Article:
CALCHE, Robert (c.1354-1422), of Wareham, Dorset.
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Family and Education
b.c.1354, prob. s. of Henry Calche (d.1396). m. by 1403, Avice.
Dep. butler all ports Som. and Dorset 10 Nov. 1385-c.1391, Weymouth 7 Oct. 1395-9, Weymouth and Lyme Regis 6 Jan. 1401-2, Weymouth 11 Nov. 1402-4, Melcombe Regis 21 Oct. 1420-d.
Collector of customs and subsidies, Melcombe Regis and adjacent ports 8 July 1412-May 1413.
In 1384, when Calche gave evidence at Wareham regarding a dispute between the rector of Church Knowle and the abbot of Tewkesbury (Gloucestershire), he was said to be aged 30 and living in St. Mary’s parish. A year later he took up office as deputy to the chief butler of England, John Slegh, in all the ports of Dorset and Somerset and on 8 Oct. 1388, during the last week of the Cambridge Parliament to which he had been returned for Wareham, he secured royal confirmation of his post. That Calche was a competent official is clear from his re-appointments by successive chief butlers: by Thomas Brounflete for the last four years of Richard II’s reign; by John Payn II* and then Thomas Chaucer* under Henry IV; and, lastly, by Nicholas Merbury* in 1420. In all, he spent 16 years in royal service. It may well have been his influential position in the ports that led to his return to three Parliaments by one of the busiest of them, Melcombe Regis; and he was deputy butler at Weymouth, just across the estuary of the Wey, at the time of his election to the first Parliament of 1397. In May 1396, perhaps as a reward for his service, royal letters close were sent to the Cistercian abbey of Bindon (Lulworth) asking the abbot to grant him a corrody for life. Whether Calche took part in trading ventures before his appointment as deputy butler is not known, but he certainly did so later, for in December 1404 there was unloaded at Melcombe a mixed cargo of wood, wine, madder, garlic and tar that had been shipped in his name.1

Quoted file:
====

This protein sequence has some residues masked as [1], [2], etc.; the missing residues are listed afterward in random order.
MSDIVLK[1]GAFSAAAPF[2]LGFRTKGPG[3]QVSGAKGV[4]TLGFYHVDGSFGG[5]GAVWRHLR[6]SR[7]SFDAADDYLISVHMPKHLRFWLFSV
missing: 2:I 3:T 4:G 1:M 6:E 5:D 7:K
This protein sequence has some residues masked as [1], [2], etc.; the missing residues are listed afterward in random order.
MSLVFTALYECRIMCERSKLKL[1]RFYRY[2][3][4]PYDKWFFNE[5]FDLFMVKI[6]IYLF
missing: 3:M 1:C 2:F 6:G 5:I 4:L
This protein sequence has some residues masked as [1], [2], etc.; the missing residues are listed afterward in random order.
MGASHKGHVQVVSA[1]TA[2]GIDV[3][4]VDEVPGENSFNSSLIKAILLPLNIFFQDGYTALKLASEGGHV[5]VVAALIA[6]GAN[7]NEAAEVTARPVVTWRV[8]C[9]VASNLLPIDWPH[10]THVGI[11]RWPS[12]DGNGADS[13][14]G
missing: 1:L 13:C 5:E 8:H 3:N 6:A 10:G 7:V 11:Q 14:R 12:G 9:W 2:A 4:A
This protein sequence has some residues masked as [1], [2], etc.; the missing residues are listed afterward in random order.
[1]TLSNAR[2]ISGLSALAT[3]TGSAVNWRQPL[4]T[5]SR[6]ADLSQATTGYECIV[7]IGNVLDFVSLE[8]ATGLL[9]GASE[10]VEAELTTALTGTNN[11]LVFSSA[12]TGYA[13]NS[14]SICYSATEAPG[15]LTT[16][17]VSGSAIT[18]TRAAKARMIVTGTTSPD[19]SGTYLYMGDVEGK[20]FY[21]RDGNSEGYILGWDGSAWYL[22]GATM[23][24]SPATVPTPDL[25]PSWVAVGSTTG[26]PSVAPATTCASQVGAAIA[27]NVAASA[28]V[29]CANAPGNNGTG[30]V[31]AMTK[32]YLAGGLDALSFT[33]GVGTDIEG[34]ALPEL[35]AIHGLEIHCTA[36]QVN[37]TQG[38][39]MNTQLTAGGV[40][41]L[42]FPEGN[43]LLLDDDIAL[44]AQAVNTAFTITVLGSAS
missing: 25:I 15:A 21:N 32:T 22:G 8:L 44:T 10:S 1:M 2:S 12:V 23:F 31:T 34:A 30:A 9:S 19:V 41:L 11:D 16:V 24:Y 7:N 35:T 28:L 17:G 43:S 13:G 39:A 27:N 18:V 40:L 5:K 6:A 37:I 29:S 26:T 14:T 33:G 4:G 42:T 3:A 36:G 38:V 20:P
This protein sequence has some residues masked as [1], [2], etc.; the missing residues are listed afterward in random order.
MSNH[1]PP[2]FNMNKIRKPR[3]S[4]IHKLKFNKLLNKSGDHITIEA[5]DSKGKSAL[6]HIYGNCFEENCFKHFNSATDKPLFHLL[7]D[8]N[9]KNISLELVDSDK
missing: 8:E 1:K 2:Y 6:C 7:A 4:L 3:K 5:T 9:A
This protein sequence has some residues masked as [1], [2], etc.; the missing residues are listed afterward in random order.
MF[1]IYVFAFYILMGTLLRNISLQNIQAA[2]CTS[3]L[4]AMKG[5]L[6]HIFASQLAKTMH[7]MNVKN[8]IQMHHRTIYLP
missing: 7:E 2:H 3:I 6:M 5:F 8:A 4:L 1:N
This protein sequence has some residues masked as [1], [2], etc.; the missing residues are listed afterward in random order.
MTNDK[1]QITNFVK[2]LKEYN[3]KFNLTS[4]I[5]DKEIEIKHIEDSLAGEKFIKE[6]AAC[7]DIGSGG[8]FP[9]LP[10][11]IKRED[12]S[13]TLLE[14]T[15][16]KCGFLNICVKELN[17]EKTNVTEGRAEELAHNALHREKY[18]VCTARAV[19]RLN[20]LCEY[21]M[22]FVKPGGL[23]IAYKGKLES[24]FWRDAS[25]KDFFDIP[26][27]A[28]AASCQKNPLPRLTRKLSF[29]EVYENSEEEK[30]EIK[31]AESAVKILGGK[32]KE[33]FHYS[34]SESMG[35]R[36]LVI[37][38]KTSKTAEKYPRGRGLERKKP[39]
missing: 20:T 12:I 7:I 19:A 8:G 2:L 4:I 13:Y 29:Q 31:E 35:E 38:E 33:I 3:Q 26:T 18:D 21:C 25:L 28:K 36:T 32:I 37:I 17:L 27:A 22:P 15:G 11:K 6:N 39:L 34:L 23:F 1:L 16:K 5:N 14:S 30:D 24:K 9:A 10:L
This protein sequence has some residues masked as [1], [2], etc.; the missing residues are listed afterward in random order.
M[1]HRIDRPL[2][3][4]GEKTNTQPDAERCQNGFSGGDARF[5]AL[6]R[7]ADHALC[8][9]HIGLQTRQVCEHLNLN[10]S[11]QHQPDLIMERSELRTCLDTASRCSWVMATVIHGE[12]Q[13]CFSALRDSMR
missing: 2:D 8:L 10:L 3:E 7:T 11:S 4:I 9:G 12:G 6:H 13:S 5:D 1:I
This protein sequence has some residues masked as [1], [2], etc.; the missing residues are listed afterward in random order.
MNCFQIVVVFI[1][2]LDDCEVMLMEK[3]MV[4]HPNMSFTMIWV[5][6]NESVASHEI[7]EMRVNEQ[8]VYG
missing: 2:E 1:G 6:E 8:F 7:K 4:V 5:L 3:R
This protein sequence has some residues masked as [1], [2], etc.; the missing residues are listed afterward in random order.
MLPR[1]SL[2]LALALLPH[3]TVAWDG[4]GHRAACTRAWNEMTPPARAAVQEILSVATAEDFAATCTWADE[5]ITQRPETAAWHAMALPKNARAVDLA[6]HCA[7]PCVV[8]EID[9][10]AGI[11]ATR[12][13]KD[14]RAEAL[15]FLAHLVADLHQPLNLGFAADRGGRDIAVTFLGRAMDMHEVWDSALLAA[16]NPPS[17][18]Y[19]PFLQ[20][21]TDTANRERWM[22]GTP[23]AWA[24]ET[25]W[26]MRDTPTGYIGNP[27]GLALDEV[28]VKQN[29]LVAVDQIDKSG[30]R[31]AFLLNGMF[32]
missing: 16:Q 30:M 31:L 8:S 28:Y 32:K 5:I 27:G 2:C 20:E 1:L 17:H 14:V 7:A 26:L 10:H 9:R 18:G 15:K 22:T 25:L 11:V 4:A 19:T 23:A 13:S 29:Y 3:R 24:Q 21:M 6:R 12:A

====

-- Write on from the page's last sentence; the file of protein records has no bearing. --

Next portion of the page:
When Henry Calche, probably Robert’s father, had made his will in January 1396, he had left to his widow, Margery, an annual rent from a house in Dorchester which, soon after Henry’s death, she transferred to Robert, at the same time confirming his right to the property when she too should die. From 1396 to 1399 Calche was a feoffee of buildings in the High Street of the same town and he later held a house in East Street. His occupation of the latter, however, may well have been illegal, for at the assizes held at Dorchester in February 1402 he, along with Henry Ford* of Melcombe, was found guilty of disseising Thomas Russell I* of two messuages and a tort there. By marriage Calche acquired an interest in lands in eastern Dorset (in Worgret and Westport, near Wareham, and in ‘Wodekesworth’ and ‘Up Wimbourne Abbatis’), which, through settlements in 1403 and 1404, were divided between himself and his wife, Avice, and Peter Hering and his wife, Maud (probably Avice’s sister), it being agreed that when either couple died their share should remain to the other. Calche also owned a house in Melcombe. His chief place of residence, however, continued to be in Wareham.2 He was among the delegates sent by that borough to report in the shire court at Dorchester the results of its elections to the Parliaments of 1407, 1413 (May), 1414 (Apr.), 1419, 1420 and 1421 (May), and when last recorded, on 10 Nov. 1421, it was as performing the same service. He died, presumably in his late sixties, shortly before 18 Dec. 1422.3